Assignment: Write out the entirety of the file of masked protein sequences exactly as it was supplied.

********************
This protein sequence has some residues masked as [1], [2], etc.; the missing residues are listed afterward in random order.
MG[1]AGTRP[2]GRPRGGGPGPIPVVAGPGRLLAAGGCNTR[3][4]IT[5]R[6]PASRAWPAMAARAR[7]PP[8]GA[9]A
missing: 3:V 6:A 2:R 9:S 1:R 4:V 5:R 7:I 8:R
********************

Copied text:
This protein sequence has some residues masked as [1], [2], etc.; the missing residues are listed afterward in random order.
MG[1]AGTRP[2]GRPRGGGPGPIPVVAGPGRLLAAGGCNTR[3][4]IT[5]R[6]PASRAWPAMAARAR[7]PP[8]GA[9]A
missing: 3:V 6:A 2:R 9:S 1:R 4:V 5:R 7:I 8:R